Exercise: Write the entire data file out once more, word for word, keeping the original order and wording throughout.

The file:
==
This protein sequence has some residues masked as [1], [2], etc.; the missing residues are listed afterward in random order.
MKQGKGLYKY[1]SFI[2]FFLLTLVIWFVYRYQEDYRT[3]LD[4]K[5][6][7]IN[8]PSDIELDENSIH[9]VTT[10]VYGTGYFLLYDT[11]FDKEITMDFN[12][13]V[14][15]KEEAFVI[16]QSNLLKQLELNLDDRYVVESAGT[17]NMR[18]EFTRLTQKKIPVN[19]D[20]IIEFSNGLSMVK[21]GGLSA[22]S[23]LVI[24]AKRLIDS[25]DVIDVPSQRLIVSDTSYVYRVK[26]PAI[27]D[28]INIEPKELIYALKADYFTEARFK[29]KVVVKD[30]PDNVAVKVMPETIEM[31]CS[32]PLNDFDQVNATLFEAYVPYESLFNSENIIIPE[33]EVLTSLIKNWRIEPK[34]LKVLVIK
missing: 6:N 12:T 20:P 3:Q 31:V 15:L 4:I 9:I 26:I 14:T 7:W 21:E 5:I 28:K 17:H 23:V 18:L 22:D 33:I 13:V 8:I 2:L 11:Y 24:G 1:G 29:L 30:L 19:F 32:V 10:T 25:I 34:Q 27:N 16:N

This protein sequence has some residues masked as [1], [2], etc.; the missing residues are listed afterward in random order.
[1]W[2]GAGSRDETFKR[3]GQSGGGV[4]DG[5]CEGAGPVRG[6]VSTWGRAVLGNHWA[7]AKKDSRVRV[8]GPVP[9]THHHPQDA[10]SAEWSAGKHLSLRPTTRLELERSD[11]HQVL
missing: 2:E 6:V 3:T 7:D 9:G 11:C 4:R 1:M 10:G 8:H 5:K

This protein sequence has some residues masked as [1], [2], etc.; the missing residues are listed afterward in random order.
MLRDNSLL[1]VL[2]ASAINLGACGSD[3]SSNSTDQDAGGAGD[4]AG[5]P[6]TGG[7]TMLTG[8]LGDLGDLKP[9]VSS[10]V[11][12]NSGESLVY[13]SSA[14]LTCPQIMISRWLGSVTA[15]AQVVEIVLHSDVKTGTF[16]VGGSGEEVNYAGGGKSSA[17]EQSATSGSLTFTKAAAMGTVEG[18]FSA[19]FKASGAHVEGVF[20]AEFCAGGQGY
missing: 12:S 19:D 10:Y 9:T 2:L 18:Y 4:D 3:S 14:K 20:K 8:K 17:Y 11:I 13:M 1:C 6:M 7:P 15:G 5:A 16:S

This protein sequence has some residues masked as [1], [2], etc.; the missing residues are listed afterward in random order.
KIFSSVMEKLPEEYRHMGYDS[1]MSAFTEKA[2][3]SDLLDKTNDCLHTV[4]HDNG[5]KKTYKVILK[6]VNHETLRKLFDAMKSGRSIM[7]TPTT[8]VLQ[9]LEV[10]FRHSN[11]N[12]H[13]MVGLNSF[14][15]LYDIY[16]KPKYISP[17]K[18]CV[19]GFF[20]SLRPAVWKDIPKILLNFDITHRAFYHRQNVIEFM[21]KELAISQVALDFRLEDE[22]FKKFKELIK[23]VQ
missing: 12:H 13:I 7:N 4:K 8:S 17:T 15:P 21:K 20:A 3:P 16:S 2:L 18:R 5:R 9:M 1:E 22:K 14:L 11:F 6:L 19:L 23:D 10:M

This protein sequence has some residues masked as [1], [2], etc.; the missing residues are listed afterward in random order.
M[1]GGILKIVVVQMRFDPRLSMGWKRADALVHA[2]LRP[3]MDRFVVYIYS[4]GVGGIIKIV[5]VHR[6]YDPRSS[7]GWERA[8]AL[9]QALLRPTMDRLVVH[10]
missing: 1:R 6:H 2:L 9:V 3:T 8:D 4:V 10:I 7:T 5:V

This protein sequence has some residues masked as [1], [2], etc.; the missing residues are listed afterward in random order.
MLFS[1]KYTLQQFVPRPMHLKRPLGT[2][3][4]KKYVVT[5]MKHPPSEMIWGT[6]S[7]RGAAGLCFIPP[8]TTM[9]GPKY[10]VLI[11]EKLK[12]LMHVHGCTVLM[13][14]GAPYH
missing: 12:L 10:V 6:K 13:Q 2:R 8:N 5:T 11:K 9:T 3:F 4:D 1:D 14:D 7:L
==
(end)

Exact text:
This protein sequence has some residues masked as [1], [2], etc.; the missing residues are listed afterward in random order.
MKQGKGLYKY[1]SFI[2]FFLLTLVIWFVYRYQEDYRT[3]LD[4]K[5][6][7]IN[8]PSDIELDENSIH[9]VTT[10]VYGTGYFLLYDT[11]FDKEITMDFN[12][13]V[14][15]KEEAFVI[16]QSNLLKQLELNLDDRYVVESAGT[17]NMR[18]EFTRLTQKKIPVN[19]D[20]IIEFSNGLSMVK[21]GGLSA[22]S[23]LVI[24]AKRLIDS[25]DVIDVPSQRLIVSDTSYVYRVK[26]PAI[27]D[28]INIEPKELIYALKADYFTEARFK[29]KVVVKD[30]PDNVAVKVMPETIEM[31]CS[32]PLNDFDQVNATLFEAYVPYESLFNSENIIIPE[33]EVLTSLIKNWRIEPK[34]LKVLVIK
missing: 6:N 12:T 20:P 3:Q 31:V 15:L 4:I 9:I 26:I 14:T 7:W 21:E 5:I 28:K 17:H 23:V 18:L 22:D 33:I 13:V 8:I 2:L 11:Y 24:G 1:G 29:L 30:L 19:F 32:V 10:T 25:I 34:Q 27:N 16:N

This protein sequence has some residues masked as [1], [2], etc.; the missing residues are listed afterward in random order.
[1]W[2]GAGSRDETFKR[3]GQSGGGV[4]DG[5]CEGAGPVRG[6]VSTWGRAVLGNHWA[7]AKKDSRVRV[8]GPVP[9]THHHPQDA[10]SAEWSAGKHLSLRPTTRLELERSD[11]HQVL
missing: 2:E 6:V 3:T 7:D 9:G 11:C 4:R 1:M 10:G 8:H 5:K

This protein sequence has some residues masked as [1], [2], etc.; the missing residues are listed afterward in random order.
MLRDNSLL[1]VL[2]ASAINLGACGSD[3]SSNSTDQDAGGAGD[4]AG[5]P[6]TGG[7]TMLTG[8]LGDLGDLKP[9]VSS[10]V[11][12]NSGESLVY[13]SSA[14]LTCPQIMISRWLGSVTA[15]AQVVEIVLHSDVKTGTF[16]VGGSGEEVNYAGGGKSSA[17]EQSATSGSLTFTKAAAMGTVEG[18]FSA[19]FKASGAHVEGVF[20]AEFCAGGQGY
missing: 12:S 19:D 10:Y 9:T 2:L 18:Y 4:D 3:S 14:K 20:K 8:K 17:Y 11:I 13:M 1:C 6:M 7:P 15:G 5:A 16:S

This protein sequence has some residues masked as [1], [2], etc.; the missing residues are listed afterward in random order.
KIFSSVMEKLPEEYRHMGYDS[1]MSAFTEKA[2][3]SDLLDKTNDCLHTV[4]HDNG[5]KKTYKVILK[6]VNHETLRKLFDAMKSGRSIM[7]TPTT[8]VLQ[9]LEV[10]FRHSN[11]N[12]H[13]MVGLNSF[14][15]LYDIY[16]KPKYISP[17]K[18]CV[19]GFF[20]SLRPAVWKDIPKILLNFDITHRAFYHRQNVIEFM[21]KELAISQVALDFRLEDE[22]FKKFKELIK[23]VQ
missing: 12:H 13:I 7:N 4:K 8:S 17:T 15:P 21:K 20:A 3:P 16:S 2:L 18:R 5:R 9:M 1:E 22:K 14:L 11:F 6:L 19:L 23:D 10:M

This protein sequence has some residues masked as [1], [2], etc.; the missing residues are listed afterward in random order.
M[1]GGILKIVVVQMRFDPRLSMGWKRADALVHA[2]LRP[3]MDRFVVYIYS[4]GVGGIIKIV[5]VHR[6]YDPRSS[7]GWERA[8]AL[9]QALLRPTMDRLVVH[10]
missing: 1:R 6:H 2:L 9:V 3:T 8:D 4:V 10:I 7:T 5:V

This protein sequence has some residues masked as [1], [2], etc.; the missing residues are listed afterward in random order.
MLFS[1]KYTLQQFVPRPMHLKRPLGT[2][3][4]KKYVVT[5]MKHPPSEMIWGT[6]S[7]RGAAGLCFIPP[8]TTM[9]GPKY[10]VLI[11]EKLK[12]LMHVHGCTVLM[13][14]GAPYH
missing: 12:L 10:V 6:K 13:Q 2:R 8:N 5:T 11:K 9:T 3:F 4:D 1:D 14:D 7:L